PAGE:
I am starting a new class at my high school next year called, “Advanced Mathematical Reasoning and Problem Solving.” I have gotten through the curriculum commission and also so far have 18 kids signed up for it. (Hoping for a couple more.) I still have to make sure that we will have enough room in the schedule to make it happen. I have a good idea of what I want to teach in this class, but I have one major concern at this point.

Problem Solving in the Internet Age.

I want students to take a set of 8-10 problems home on Mondays to work on alone for a week (or maybe ask each other a bit in person or by calling or text.) and then have students discuss their solutions to these problems on Monday. My problem is that I think that they can search online for the solution to the problems. When I was in school and given a problem my resources were me, myself and I. Well… I could ask a friend or go in and see the teacher, or maybe go to the math lab as well. None of these options would just have the answer already laid out for me, no questions asked, all in the comfort of my own home. How can I get them to let the problem percolate, or to work on it for awhile on their own? I know this helped me develop my mathematical ability a ton. I don’t want them to be deprived of waking up to an answer of a problem they’ve been thinking about.

I am thinking about using problems from “A Moscow Math Circle,” by Sergey Dorichenko. The solutions to problem sets 0 and 9 are online at the MAA. I’ve also typed in some of the problems into google and got solutions posted on various websites. I would also like to work on the Konningsberg bridge problem, the towers of Hannoi, map coloring, Euler’s formula, the locker problem, and many other famous problems.

How can I have students truly work on these problems for more than one class period without looking up the solutions online? I plan on talking about integrity, but when students get stuck on a problem and really want to know the answer, I think that even the most trustworthy student can catch themselves looking for the solution online.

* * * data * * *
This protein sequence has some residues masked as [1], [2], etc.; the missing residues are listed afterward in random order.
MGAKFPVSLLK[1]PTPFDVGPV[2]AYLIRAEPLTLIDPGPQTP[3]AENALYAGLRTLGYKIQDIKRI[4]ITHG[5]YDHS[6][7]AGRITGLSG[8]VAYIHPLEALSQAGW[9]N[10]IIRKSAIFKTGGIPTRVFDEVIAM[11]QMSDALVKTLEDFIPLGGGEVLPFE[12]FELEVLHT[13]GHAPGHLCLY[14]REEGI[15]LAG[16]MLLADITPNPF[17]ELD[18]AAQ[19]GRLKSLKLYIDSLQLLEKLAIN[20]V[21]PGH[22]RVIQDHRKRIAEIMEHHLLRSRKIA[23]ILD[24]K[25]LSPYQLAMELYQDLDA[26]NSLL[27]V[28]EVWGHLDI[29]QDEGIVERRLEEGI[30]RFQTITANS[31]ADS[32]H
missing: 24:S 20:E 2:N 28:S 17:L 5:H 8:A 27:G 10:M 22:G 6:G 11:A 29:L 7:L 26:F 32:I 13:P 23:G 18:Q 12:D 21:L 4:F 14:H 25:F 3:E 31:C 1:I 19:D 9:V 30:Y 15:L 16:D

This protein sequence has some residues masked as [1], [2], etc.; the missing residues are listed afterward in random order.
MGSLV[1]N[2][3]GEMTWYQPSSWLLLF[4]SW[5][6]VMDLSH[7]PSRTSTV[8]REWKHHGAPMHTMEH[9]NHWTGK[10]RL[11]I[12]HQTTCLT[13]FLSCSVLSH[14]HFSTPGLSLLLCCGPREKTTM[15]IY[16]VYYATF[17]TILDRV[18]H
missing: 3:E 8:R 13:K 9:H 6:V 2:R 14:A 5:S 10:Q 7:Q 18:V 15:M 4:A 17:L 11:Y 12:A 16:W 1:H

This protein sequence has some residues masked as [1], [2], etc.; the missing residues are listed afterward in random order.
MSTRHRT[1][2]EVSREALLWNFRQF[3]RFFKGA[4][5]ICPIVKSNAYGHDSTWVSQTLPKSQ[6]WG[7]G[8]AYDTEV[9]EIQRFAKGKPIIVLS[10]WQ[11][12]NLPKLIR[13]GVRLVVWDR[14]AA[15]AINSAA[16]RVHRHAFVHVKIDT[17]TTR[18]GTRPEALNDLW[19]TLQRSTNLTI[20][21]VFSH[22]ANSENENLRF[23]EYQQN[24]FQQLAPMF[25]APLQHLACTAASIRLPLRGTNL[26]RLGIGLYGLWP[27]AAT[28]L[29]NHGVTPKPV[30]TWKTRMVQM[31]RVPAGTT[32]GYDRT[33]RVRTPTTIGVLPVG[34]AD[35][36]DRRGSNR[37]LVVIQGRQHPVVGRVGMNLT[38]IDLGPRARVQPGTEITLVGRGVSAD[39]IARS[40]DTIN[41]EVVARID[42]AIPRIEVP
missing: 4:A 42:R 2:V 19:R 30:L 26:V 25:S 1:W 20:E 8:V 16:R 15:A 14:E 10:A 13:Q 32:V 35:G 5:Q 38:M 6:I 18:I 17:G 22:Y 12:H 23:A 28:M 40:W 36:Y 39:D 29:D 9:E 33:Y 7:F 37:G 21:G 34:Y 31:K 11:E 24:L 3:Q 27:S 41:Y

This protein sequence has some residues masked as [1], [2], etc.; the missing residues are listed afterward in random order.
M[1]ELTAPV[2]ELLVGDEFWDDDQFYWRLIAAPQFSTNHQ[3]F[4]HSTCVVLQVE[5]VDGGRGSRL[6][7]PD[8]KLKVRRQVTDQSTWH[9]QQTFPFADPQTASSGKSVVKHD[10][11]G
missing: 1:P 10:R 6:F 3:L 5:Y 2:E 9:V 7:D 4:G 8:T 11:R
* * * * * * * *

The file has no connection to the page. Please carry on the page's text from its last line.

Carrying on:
It reminds me of all the kids that can solve a rubik’s cube. There is not one of them that actually got a rubik’s cube and solved it on their own. They all figured it out online, or from a friend who did the same.

With a rubik’s cube, it’s not likely that they would ever solve it by themselves without a tremendous amount of patience and perseverance. They walk around with a false sense of accomplishment, and everyone praises them for it. With the problems I plan to pose, they will also need some patience. How will I prevent them from taking the short path of looking online for the solutions? One of the goals for this class is for students to develop perseverance in solving problems… How will I make this happen?

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Having taught many courses like this, I have a few suggestions.

First, work to establish a classroom culture that values solutions, not answers. Make student presentation of solutions a regular part of class, and build a routine of interactive dialogue around the work. Anyone can look up the answer to a hard problem, but it takes a lot more to fully consume a solution and present it to others.

Second, celebrate creativity in problem solving. Encourage students to find multiple solutions to problems, and to think of things in creatively different ways. This de-emphasizes the value of the answer while promoting important problem solving skills.

Lastly, make problem creation a significant part of the class. Have students create, write, share, and refine their own questions. Not only is this an extremely valuable mathematical activity in and of itself, but it creates interesting problems whose solutions can’t be looked up. Not yet, anyway.

Great ideas! Thanks for sharing. I will use many or your suggestions in class. I knew that I wanted to make the problem solving process the most important and the answer less so, but I was unsure how I could manage that. We do, after all, get so excited about answers. I love when a student comes up with a unique solution and I’m looking forward to that aspect of this class.

Again thanks for the suggestions.

We don’t post answers to our problems, although they may be too simple for high school.

Where does the pressure to look problems up come from? Is it because they really, really, REALLY want to know the answer, or is it because their grade in the course depends on their figuring out the problems? If it’s the former, then I think regular “soapbox speeches” about not just integrity, but about how much more they will learn, and how much richer the experience will be for them, will have a good effect. If it’s the latter, I think that’s part of the problem!

I totally agree with that the grading of answers would be a motivation to look them up. I also think that another reason is that some student want to look or feel smart or have trouble moving on without getting an answer. How do you give students a grade for a class like this? Participation, discussion, presentations… other ideas?